A poll of New Jersey voters taken three weeks before the 1968 presidential election had independent George Wallace with 14% of the vote, with Richard Nixon leading Hubert Humphrey by a 43%-38% margin. Both parties agreed that Wallace was taking more votes from the Democrats than the Republicans.
A Gallup poll conducted outside two New Jersey auto plants had Wallace getting 73% of the vote among 500 members of the United Auto Workers Union. “Listen, the men in the plants want to zap the Negros by voting for Wallace. It’s that simple. And I don’t see how anyone can stop them,” a UAW official told the New York Times in a quote that 41 years later appears rather incredible.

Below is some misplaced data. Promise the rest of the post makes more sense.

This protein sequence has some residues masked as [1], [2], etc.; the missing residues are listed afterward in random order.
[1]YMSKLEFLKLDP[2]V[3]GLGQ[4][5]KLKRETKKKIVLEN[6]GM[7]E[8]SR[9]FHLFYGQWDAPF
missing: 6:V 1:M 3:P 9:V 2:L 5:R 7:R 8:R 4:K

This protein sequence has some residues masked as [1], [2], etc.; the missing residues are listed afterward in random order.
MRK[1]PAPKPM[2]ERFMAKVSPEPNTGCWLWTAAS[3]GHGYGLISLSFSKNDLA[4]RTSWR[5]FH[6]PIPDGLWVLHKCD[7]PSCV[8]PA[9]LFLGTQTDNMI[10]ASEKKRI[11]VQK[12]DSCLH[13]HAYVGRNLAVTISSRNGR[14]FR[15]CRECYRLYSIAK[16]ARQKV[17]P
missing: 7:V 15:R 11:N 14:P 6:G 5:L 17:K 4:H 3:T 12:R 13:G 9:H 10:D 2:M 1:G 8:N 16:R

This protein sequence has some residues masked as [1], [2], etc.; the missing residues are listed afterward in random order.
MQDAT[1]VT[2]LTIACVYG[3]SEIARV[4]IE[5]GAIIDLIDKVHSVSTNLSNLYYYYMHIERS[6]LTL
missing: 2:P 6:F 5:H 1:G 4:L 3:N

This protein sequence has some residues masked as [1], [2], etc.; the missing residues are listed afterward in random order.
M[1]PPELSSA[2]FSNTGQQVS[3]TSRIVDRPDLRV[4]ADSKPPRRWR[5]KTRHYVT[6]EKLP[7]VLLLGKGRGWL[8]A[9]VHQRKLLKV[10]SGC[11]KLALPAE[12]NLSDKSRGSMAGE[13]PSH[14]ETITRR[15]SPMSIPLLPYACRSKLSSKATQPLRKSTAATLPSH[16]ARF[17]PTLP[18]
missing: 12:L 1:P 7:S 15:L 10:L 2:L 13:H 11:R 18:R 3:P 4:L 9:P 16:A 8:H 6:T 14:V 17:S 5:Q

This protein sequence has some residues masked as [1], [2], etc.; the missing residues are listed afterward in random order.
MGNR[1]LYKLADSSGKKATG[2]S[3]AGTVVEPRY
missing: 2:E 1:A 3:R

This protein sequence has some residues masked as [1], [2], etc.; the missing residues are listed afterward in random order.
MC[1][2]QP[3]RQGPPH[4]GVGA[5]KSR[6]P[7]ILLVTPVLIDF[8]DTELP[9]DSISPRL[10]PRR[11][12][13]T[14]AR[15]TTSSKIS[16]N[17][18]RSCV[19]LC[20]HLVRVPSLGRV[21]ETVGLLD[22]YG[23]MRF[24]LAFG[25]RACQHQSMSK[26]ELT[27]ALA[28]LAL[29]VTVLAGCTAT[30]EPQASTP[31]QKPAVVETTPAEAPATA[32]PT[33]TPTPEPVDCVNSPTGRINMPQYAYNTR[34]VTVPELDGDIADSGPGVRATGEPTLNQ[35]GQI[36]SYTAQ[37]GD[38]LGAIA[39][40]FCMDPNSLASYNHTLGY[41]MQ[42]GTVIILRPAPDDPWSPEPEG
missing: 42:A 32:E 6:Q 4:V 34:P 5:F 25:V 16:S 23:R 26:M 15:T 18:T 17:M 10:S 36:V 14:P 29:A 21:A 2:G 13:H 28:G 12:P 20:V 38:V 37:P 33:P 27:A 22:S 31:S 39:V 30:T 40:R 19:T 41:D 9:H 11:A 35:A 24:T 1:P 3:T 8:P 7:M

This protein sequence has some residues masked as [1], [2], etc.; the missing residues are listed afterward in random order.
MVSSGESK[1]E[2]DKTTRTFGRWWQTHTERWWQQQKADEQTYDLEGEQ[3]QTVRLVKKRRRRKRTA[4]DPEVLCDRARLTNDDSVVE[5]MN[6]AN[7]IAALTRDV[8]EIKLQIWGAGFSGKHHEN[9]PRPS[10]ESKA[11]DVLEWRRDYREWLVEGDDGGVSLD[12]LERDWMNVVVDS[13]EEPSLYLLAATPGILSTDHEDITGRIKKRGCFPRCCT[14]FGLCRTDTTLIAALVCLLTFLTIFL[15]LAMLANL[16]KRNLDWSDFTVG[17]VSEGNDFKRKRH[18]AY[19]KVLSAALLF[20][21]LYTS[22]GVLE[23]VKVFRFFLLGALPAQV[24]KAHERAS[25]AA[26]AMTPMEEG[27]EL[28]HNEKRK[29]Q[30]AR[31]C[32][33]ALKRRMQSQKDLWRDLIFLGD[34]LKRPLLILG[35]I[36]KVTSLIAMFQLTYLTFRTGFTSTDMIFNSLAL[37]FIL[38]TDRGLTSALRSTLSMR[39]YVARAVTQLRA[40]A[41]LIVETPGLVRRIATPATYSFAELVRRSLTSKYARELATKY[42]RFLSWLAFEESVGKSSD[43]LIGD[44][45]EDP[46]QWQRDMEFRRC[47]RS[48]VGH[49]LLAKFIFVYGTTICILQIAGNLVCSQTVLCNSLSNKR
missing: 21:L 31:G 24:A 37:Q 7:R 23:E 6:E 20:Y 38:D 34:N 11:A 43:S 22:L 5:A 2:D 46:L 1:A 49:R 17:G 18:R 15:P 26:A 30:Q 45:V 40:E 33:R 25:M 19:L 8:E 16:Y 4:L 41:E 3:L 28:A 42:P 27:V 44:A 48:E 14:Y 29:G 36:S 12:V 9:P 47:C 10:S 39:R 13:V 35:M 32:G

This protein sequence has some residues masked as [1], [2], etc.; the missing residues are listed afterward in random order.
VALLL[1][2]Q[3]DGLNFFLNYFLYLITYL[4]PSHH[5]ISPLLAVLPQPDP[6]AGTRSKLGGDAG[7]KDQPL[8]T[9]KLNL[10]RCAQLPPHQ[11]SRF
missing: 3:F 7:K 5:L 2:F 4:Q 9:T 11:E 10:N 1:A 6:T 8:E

On Election Day, Nixon carried New Jersey by 61,261 votes, 46%-44%. Wallace took 9%, less than where he was polling, receiving 262,187 votes.
In 1980, an October Eagleton-Rutgers poll had Ronald Reagan and Jimmy Carter tied at 36%, with independent John Anderson at 10%. On Election Day, Reagan won 52%-39%, with 8% for Anderson. But a 1992 Eagleton-Rutgers poll, also taken in October, had independent Ross Perot at 9%; he wound up getting 16% on Election Day. Bill Clinton carried New Jersey 43%-41% over George H.W. Bush.